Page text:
A strong wall-like structure placed at the front of a flatbed trailer (or on the rear of the tractor) used to protect the driver against shifting cargo during a front-end collision. May also refer to any separator within a dry or liquid trailer (also called a baffle for liquid trailers) used to partition the load.

Linehaul:

Linehaul drivers will normally run loads from terminal to terminal for LTL (Less than Truckload) companies.

LTL (Less Than Truckload) carriers will have Linehaul drivers and P&D drivers. The P&D drivers will deliver loads locally from the terminal and pick up loads returning them to the terminal. Linehaul drivers will then run truckloads from terminal to terminal.

HOS:

Hours Of Service

HOS refers to the logbook hours of service regulations.

OOS:

When a violation by either a driver or company is confirmed, an out-of-service order removes either the driver or the vehicle from the roadway until the violation is corrected.

Bobcat_Bob's Comment
member avatar

Any day you complete without breaking or damaging anything is a success in my book.

Try not to rush when your running behindfru it's how you forget to roll down trailer legs, or forget to remove airlines from your rear trailer.

Your experience at the rail yard is exactly why I want nothing to do with them. Especially when I see some of these chassis rolling down the road with no light, a wheel shaking or a air leak.

Banks's Comment
member avatar

Any day you complete without breaking or damaging anything is a success in my book.

Try not to rush when your running behindfru it's how you forget to roll down trailer legs, or forget to remove airlines from your rear trailer.

Your experience at the rail yard is exactly why I want nothing to do with them. Especially when I see some of these chassis rolling down the road with no light, a wheel shaking or a air leak.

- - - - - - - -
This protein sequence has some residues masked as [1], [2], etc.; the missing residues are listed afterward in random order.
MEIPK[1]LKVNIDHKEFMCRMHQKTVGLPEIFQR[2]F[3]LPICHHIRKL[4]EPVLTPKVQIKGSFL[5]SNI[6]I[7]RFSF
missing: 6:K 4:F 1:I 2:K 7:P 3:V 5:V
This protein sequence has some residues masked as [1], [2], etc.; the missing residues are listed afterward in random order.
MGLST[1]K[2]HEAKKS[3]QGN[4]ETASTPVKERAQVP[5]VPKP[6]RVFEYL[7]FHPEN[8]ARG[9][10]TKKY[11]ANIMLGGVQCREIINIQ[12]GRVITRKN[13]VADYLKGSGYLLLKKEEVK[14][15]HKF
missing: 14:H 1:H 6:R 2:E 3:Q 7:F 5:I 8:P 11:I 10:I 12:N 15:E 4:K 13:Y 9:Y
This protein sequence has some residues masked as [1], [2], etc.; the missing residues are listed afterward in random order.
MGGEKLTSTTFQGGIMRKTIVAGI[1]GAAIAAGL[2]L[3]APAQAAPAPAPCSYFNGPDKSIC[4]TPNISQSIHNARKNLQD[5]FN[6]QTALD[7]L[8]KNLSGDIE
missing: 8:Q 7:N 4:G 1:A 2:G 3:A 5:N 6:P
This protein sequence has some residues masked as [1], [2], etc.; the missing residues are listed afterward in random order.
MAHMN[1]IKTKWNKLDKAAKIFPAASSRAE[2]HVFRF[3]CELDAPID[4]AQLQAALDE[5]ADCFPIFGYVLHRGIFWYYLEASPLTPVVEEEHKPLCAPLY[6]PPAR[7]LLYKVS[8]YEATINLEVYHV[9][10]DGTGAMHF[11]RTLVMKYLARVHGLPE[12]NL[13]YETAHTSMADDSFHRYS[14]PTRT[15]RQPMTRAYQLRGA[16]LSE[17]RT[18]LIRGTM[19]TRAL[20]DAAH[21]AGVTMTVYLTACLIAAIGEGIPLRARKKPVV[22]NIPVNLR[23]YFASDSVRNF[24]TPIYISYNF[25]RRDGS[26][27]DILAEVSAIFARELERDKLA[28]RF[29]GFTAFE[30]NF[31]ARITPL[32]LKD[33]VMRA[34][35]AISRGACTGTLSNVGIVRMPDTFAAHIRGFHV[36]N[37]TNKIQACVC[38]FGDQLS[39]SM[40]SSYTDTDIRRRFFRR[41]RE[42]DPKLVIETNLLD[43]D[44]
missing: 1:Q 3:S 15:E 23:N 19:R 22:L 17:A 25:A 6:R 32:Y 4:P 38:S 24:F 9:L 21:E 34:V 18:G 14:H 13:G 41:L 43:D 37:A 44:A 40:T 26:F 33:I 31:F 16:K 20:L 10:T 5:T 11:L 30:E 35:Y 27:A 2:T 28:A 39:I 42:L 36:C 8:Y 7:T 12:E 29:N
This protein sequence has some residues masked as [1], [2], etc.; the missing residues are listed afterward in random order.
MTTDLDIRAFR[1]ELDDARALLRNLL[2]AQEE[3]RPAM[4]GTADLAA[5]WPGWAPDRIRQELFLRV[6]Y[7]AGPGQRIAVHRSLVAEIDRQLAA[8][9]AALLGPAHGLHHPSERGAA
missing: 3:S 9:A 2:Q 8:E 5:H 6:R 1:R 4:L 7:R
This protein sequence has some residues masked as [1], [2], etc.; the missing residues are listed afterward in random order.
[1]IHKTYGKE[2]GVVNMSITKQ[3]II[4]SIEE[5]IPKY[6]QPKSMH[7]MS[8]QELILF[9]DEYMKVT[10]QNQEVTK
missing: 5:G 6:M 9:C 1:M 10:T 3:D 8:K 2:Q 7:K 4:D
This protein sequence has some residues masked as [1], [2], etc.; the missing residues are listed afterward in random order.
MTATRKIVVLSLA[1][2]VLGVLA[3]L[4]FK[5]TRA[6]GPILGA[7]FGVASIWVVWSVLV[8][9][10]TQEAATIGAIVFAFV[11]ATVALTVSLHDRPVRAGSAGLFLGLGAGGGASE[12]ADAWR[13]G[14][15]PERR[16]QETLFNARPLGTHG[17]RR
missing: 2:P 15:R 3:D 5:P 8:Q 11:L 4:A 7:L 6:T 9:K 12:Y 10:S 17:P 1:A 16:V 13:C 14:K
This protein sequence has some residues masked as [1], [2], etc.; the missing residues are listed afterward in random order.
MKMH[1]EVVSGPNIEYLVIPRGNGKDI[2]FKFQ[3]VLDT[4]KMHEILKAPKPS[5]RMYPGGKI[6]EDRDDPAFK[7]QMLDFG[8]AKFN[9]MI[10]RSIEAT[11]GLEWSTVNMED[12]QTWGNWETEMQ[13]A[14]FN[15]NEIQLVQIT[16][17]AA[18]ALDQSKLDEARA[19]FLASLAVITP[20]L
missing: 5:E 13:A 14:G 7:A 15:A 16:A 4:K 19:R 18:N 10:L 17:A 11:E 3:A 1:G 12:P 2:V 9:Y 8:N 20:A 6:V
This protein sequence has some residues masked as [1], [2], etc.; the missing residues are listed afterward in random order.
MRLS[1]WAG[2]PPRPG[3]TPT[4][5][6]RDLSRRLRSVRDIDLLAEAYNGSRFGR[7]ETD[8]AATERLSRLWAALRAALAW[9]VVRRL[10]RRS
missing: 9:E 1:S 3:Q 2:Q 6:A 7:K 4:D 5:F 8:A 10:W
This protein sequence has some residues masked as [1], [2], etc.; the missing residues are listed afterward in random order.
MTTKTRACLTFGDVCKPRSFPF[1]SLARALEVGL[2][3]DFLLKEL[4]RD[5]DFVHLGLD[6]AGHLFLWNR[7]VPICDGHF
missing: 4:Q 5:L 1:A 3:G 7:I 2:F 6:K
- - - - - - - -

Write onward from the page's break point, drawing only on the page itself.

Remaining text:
I have a pattern for landing gear and airlines, so I never forget. Before I leave I pick up my PAL (Pin, Airlines, Landing gear). At the end of the day, I get a LAP dance ( Landing gear, Airlines and Pin). Always in that order and I always double check.

I agree with you about the rail yard. I'd like to avoid it, but I don't think that's possible at this stage.

Banks's Comment
member avatar

I went on a run last night. It was one I've been on before, nothing new. The difference this time was the time I left that hub. I pulled out of there at around 5 AM and I was traveling east. I experienced my first trucker sunrise. I saw that pink/orange hue on the horizon and I thought "holy s**t, I did it. I'm a truck driver. It was a surreal moment. It sucks I couldn't take a picture, but the moment is embedded in my brain.

Old School's Comment
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I pulled out of there at around 5 AM and I was traveling east. I experienced my first trucker sunrise. I saw that pink/orange hue on the horizon and I thought "holy s**t, I did it. I'm a truck driver. It was a surreal moment.

That's great Banks! Every one of us who've been out here for a while understand what you're saying. Sometimes you get those moments where you just think, "This is what I was destined for - I'm loving this lifestyle."

HOS:

Hours Of Service

HOS refers to the logbook hours of service regulations.
Bobcat_Bob's Comment
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How's it been going?

Banks's Comment
member avatar

How's it been going?

It's going well. I can't complain, but things have slowed down a bit so I'm not getting any drive time. I asked dispatch if I could run 2 empties and bring 2 empties back. They didn't think that was funny.

I did just get back from Harrisburg. All new hires have to do this, but every terminal handles it differently. At my terminal, I had to come in at noon on Monday and work until 2030. Then I came in at noon on Tuesday and I worked until 1600 and took a 30 minute break. At 1630 we left to Harrisburg. Upon arrival we checked into the hotel and went out for dinner. You have options on getting to Harrisburg.